Book launch marks 150 years of Dr Bhau Daji Lad museum

The book launched on Tuesday — Mumbai: A City Through Objects, edited by honorary director of the museum Tasneem Zakaria Mehta — is a showcase of 101 artefacts from the museum’s collection
The artefacts include old maps from the 17th century, made with watercolour and ink, and coloured postcards of Bombay from the 18th and 19th century. (Hindustan Times)
The artefacts include old maps from the 17th century, made with watercolour and ink, and coloured postcards of Bombay from the 18th and 19th century. (Hindustan Times)
Published on May 17, 2022 11:15 PM IST
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ByCherylann Mollan

Mumbai’s oldest museum, the Bhau Daji Lad in Byculla, is celebrating 150 years at its current site. The milestone was marked on Tuesday with Maharashtra minister for tourism and environment Aaditya Thackeray launching a book and a special exhibition. Thackeray also discussed moving forward on a pending plan for a museum extension.

The book launched on Tuesday — Mumbai: A City Through Objects, edited by honorary director of the museum Tasneem Zakaria Mehta — is a showcase of 101 artefacts from the museum’s collection. These include old maps from the 17th century, made with watercolour and ink, and coloured postcards of Bombay from the 18th and 19th century. The corresponding exhibition is titled Hall of Wonder.

“The history of the city and the history of the museum are so intertwined. The story we tell in the book, and through the museum, is not a grand history of battles and emperors. It’s the history of ordinary people, the common man — the crafts people, industrialists, merchants and shopkeepers who built this city,” Mehta says.

The museum originally opened at Fort in the 1850s. In 1872, it was reopened in Byculla as the Victoria and Albert, Bombay, a reference to the corresponding institution in London. It was renamed after the Indian polymath Dr Bhau Daji Lad, a physician, Sanskrit scholar and antiquarian, in 1975.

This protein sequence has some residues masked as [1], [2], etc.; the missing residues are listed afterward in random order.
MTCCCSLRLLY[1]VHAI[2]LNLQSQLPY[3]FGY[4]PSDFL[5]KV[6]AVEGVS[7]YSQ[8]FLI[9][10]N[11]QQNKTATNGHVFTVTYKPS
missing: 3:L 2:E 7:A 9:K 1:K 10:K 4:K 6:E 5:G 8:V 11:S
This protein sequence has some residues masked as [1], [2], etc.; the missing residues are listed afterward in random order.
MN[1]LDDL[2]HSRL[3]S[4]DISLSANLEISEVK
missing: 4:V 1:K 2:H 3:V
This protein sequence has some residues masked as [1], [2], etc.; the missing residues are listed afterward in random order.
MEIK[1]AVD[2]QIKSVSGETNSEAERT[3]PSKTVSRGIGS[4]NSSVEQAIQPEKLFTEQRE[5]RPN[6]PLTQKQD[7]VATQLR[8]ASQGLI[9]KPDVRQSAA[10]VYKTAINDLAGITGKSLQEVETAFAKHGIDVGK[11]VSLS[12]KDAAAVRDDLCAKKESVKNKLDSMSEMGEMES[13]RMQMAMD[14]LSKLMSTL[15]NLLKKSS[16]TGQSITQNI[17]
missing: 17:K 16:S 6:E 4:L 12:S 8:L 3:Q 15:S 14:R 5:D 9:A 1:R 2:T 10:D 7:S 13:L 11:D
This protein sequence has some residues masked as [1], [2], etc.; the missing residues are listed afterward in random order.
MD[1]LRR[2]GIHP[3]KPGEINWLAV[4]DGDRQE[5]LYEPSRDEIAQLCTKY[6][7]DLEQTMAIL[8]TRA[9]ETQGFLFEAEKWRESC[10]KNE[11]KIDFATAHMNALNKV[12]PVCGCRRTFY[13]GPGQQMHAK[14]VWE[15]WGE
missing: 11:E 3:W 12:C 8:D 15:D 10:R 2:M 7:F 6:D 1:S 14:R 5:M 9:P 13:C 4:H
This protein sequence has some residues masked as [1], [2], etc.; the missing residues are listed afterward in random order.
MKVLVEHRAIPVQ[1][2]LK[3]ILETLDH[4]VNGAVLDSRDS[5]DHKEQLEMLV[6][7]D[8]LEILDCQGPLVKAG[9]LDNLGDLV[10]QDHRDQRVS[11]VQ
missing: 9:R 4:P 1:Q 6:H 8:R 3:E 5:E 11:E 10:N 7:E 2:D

From 2003 to 2008, the museum underwent an award-winning conservation and restoration, a joint effort by the Municipal Corporation of Greater Mumbai (MCGM), Indian National Trust for Art and Cultural Heritage (INTACH) and Jamnalal Bajaj Foundation.

“It was an early example of a successful public-private partnership model for conservation,” says conservation architect Vikas Dilawari, who worked on the project, which was helmed by Mehta. “This building set a very high benchmark for conservation at the time and helped in triggering a larger conservation movement in the city.”

The museum restoration won a UNESCO award for excellence in conservation in 2005, still the only building in the city to have won this award.

Even if you think you know the city, the museum is worth a visit. “There are so many rare artefacts on display here, like the elephant of Elephanta, old maps, and the limit stones of Bombay. In the ’60s there was a wave of nationalism and many statues of European figures were moved here as well, from public areas. They stand in the museum courtyard,” says Bharat Gothoskar, founder of the heritage outreach organisation Khaki Tours.

“Moving forward, we’d like to work on using digital mediums to enrich the in-person experience,” says Mehta. “A QR code could take one into layers of information about an artefact, videos and curator interviews. With funds and an enabling environment, we can do a lot more.”

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